- Elon Musk has called for Europe to restart dormant nuclear power plants to generate more energy.
- In response to people expressing fears of radiation risk, Musk said he'd go to a high-radiation area and eat locally grown food on TV.
- He said he already did so in Japan, shortly after the Fukushima disaster.
- For more stories, go to www.BusinessInsider.co.za.
In a tweet on Sunday, Tesla CEO Elon Musk called for Europe to generate more nuclear power to offset fears of a gas shortage.
It is "extremely obvious," Musk wrote, that Europe should restart dormant nuclear power plants and boost the output of those that are operational.
The tweet — which has been retweeted more than 31,100 times as of press time — drew its fair share of backlash online.
"Until one is mismanaged again and leaks everywhere. That's the risk of more," responded Jim Osman, founder of the Edge Consulting Group.
Musk, however, claimed the notion of radiation risk is a mistaken one, and threw a challenge to his followers.
"For those who (mistakenly) think this is a radiation risk, pick what you think is the worst location. I will travel there & eat locally grown food on TV," he tweeted, adding that he did so in the Japanese prefecture of Fukushima months after its nuclear accident.
Musk visited Fukushima in July 2011, according to a press release from SolarCity, which Tesla acquired in 2016. Musk's trip was also reported in Japan's Asahi Shimbun media outlet. Insider was not independently able to verify whether Musk did or did not eat locally grown food, as he claimed.
For those who (mistakenly) think this is a radiation risk, pick what you think is the worst location. I will travel there & eat locally grown food on TV.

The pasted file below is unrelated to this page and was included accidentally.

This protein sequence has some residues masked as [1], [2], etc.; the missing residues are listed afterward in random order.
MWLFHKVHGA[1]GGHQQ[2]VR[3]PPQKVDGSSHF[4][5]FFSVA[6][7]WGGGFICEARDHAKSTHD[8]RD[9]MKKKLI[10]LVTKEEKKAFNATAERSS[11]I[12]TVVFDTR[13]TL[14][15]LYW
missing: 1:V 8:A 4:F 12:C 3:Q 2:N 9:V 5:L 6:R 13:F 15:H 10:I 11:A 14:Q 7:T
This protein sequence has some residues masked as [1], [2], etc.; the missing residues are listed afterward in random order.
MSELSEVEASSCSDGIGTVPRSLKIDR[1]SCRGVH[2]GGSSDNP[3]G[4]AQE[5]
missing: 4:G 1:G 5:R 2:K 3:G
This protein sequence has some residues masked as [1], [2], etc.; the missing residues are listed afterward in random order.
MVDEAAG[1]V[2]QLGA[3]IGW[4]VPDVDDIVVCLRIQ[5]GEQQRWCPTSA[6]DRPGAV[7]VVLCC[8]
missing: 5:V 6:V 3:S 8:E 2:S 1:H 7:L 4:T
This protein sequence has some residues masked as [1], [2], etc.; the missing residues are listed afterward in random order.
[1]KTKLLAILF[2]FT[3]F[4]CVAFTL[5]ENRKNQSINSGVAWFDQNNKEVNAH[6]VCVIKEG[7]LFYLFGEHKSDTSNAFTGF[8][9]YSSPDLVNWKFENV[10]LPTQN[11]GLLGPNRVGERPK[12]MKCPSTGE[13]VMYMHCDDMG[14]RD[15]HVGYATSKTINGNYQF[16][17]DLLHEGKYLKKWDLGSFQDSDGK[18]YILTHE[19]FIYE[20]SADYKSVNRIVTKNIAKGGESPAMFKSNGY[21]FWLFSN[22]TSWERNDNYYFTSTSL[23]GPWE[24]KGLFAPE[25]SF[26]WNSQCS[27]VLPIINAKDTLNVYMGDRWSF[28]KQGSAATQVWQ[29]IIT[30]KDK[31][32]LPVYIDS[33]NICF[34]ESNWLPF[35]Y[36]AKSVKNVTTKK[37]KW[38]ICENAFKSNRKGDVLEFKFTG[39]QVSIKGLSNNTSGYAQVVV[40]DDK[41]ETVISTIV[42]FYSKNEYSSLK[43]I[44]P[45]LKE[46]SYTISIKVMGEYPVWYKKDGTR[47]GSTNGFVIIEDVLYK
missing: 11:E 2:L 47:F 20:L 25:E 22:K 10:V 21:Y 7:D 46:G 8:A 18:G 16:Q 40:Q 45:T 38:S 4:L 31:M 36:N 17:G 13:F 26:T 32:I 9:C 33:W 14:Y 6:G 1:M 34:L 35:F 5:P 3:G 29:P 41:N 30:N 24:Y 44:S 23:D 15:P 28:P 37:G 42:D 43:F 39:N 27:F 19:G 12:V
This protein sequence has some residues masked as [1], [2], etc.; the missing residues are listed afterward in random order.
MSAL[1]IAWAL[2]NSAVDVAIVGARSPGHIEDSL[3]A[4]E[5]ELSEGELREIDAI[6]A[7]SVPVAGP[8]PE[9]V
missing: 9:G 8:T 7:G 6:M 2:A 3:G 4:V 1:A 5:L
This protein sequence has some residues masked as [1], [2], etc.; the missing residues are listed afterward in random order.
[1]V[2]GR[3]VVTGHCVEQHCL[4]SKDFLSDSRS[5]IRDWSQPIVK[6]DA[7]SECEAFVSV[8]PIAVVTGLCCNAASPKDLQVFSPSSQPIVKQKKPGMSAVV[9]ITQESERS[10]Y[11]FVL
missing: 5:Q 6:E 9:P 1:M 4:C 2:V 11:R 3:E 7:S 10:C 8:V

I did this in Japan many years ago, shortly after Fukushima. Radiation risk is much, much lower than most people believe. — Elon Musk (@elonmusk) March 6, 2022
There have been two major nuclear plants disasters in history: at Chernobyl in the former Soviet Union in 1986, and at Fukushima in 2011. In Chernobyl, children, as well as emergency and recovery workers, are at increased risk of health effects caused by radiation, but "the vast majority of the population need not live in fear of serious health consequences," said a United Nations assessment of the disaster, released in 2021. Another UN study released in 2021 said it found "no adverse health effects" among Fukushima residents directly related to radiation exposure from the accident.
Musk's call for more nuclear energy in Europe comes two days after he pushed for a boost in US oil and gas output to counter any decline in Russian supplies. Russian oil exports have fallen by one-third due to sweeping Western sanctions against Russia over its unprovoked invasion of Ukraine, Energy Intelligence reported last Wednesday. Although the sanctions do not specifically target Russian oil and gas exports, there was "general reluctance among buyers to risk taking Russian cargoes," the trade media outlet reported.
The developments have caused oil prices to spike to multiyear highs, sending gas prices at the pump soaring.
"Hate to say it, but we need to increase oil & gas output immediately," Musk said in a tweet on Friday. "Extraordinary times demand extraordinary measures."